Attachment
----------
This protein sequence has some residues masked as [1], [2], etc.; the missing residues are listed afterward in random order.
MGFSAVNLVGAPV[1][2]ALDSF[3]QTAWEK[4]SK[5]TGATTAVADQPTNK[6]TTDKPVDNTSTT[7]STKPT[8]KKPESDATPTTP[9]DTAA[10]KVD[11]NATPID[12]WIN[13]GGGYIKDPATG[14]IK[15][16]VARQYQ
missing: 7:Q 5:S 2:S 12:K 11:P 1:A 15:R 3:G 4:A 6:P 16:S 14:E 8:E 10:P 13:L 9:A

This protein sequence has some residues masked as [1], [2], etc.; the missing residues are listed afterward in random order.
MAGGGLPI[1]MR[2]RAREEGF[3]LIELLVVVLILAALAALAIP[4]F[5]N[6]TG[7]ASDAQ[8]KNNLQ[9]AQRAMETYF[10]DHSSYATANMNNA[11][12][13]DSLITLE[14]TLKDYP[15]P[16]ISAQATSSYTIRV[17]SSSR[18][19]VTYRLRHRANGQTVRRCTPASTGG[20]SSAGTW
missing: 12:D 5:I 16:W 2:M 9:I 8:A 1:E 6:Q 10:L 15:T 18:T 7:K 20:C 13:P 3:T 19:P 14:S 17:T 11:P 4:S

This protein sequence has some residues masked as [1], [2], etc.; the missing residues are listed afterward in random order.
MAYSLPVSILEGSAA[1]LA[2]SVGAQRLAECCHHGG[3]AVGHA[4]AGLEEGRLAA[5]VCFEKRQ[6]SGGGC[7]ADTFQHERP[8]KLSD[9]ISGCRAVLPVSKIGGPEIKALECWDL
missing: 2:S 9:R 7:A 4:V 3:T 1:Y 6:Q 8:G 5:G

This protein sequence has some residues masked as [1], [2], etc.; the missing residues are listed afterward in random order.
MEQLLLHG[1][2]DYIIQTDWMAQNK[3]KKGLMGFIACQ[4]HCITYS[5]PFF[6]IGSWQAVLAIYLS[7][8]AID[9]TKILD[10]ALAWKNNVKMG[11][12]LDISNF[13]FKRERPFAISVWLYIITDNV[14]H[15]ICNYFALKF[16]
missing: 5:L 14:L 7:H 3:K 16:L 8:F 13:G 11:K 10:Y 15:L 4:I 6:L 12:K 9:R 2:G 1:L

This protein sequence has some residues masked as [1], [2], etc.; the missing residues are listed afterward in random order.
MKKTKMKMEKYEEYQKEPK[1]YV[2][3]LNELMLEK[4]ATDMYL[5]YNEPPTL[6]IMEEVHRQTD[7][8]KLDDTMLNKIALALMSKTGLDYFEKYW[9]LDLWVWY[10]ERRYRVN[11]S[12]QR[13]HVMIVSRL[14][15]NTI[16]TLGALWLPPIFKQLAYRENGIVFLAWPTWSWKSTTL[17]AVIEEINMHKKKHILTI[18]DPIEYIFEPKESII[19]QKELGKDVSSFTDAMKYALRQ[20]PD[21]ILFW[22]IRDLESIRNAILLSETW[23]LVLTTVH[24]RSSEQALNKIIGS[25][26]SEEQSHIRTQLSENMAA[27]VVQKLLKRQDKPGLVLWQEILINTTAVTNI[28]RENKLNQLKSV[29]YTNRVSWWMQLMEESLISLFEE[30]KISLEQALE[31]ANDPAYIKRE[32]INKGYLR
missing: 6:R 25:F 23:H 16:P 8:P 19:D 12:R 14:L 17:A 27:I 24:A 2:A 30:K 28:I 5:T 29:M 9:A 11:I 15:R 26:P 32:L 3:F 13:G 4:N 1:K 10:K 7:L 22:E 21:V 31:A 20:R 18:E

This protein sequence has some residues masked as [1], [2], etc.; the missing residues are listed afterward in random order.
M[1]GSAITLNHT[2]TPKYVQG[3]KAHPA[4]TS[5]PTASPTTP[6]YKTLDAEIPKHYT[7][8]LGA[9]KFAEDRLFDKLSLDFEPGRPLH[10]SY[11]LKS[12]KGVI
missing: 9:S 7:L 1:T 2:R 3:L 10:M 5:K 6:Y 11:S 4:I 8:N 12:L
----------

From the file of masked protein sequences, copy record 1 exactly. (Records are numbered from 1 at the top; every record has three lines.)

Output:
This protein sequence has some residues masked as [1], [2], etc.; the missing residues are listed afterward in random order.
MGFSAVNLVGAPV[1][2]ALDSF[3]QTAWEK[4]SK[5]TGATTAVADQPTNK[6]TTDKPVDNTSTT[7]STKPT[8]KKPESDATPTTP[9]DTAA[10]KVD[11]NATPID[12]WIN[13]GGGYIKDPATG[14]IK[15][16]VARQYQ
missing: 7:Q 5:S 2:S 12:K 11:P 1:A 15:R 3:G 4:A 6:P 16:S 14:E 8:E 10:P 13:L 9:A